Probably the one aspect of the Appalachian Culture that is ridiculed the most and is misunderstood the most is the way we talk. I have seen many movies where the actor or actress is trying to speak with a mountain dialect. More times than not, the attempt was not met with success. I can remember when I first went to college, I was labeled the hillbilly because of my strong Appalachian accent. During my last semester at college I did my student teaching. On the last day, during my evaluation conference, my supervising teacher told me that the only problem he could see with my performance was my dialect. He suggested that I work on losing the hillbilly way of speaking. I could have understood if I was using incorrect grammer but this was not the case. That event happened over ten years ago and I still have my "hillbilly accent" and I have no plans to try to change it.
Many people attribute the lack of education to the dialect of the Appalachian people. This could not be further from the truth. Our dialect is a direct result of the merging of four British cultures when America was in it's infanacy.
Not long after the first settlers landed at Plymouth Rock, Europeans began flocking to the new land. It didn't take long for the east coast to become heavily populated and the move westward started. The Appalachian Mountains were rugged and hard to cross. Many people found that the mountains were abundant with wildlife and the valleys were rich in minerals and were perfect for farming. Several of these early settler's decided to stay in Appalachia to start their lives.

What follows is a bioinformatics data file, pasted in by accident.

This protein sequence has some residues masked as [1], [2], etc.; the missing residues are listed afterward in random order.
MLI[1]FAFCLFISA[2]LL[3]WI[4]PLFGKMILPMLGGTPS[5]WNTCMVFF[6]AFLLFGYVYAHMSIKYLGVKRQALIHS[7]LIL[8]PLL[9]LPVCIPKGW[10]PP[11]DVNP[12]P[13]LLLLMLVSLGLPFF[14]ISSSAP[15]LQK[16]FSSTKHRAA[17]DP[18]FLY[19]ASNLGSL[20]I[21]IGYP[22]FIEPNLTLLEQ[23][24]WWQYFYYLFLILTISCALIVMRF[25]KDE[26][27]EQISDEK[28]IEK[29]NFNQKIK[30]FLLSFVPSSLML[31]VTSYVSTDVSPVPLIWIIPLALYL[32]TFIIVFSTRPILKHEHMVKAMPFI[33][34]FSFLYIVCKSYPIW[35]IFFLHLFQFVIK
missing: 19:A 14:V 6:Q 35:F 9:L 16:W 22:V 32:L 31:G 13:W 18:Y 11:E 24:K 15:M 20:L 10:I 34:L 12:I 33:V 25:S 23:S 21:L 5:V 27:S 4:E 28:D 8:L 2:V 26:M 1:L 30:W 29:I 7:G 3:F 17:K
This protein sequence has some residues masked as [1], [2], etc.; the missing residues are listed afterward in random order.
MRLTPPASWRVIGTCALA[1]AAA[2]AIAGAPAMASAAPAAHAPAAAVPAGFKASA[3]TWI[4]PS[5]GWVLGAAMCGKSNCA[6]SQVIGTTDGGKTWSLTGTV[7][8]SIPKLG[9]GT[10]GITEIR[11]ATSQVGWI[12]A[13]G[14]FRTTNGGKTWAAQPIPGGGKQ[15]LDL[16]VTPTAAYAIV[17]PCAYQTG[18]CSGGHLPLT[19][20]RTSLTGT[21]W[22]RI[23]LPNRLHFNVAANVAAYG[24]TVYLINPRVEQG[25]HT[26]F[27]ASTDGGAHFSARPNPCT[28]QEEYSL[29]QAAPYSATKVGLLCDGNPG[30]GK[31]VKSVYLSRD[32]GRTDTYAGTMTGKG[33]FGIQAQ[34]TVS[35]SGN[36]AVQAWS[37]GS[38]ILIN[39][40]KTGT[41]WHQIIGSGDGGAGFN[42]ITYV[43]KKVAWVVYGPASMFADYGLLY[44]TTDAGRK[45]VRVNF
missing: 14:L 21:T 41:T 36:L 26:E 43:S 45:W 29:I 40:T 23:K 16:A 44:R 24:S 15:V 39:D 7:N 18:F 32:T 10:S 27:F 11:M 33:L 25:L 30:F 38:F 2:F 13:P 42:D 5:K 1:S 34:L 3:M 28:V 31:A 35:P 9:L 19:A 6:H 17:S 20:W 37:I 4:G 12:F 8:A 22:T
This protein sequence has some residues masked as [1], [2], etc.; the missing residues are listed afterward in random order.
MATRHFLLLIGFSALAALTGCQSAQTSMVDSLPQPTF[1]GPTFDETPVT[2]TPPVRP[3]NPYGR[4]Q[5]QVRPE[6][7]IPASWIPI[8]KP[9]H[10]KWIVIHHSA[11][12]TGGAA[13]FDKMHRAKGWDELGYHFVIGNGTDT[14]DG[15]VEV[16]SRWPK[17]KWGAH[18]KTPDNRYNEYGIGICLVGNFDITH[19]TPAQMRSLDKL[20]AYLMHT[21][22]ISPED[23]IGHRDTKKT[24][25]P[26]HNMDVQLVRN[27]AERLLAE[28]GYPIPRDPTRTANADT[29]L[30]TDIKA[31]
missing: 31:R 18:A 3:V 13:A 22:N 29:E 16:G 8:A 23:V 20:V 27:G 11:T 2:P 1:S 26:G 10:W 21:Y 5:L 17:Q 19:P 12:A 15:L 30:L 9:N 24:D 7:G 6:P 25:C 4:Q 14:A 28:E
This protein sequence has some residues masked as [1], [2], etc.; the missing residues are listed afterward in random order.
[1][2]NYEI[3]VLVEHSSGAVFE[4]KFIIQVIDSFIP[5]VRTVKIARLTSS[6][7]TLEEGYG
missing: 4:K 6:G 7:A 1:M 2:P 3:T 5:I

People came from all parts of Europe to settle in the new land. In the book, Albion's Seed, David Hackett Fischer describes four main cultures that migrated to the new world. It is the merging of these cultures that make up the Appalachian Culture and contributed to the Appalachian Dialect. By studying the dialect in different regions of Appalachia, one can find subtle differences in the pronunciation of words and phrases. Even the meanings of words and phrases will vary from region to region. In his book, Mr. Fischer describes the Appalachian dialect as Scotch-Irish dialect. He gives examples such as: Whar for where, Thar for there, sartin for certain, and winder for window. These early settler's had to invent new words that described some of the new surroundings they were living in. Because the Appalachian landscape is very similar to the landscapes of Scotland and Ireland, the imigrants from those countries were the first to settle in Appalachia. The dialect of the Scotch-Irish has been passed down from generation to generation and eventually became know as Appalachian dialect or hillbilly dialect. It is a fact that many of the people living in Appalachia have Scotch-Irish ancestory.
Below is some common phrases that Appalachian people use and there meaning.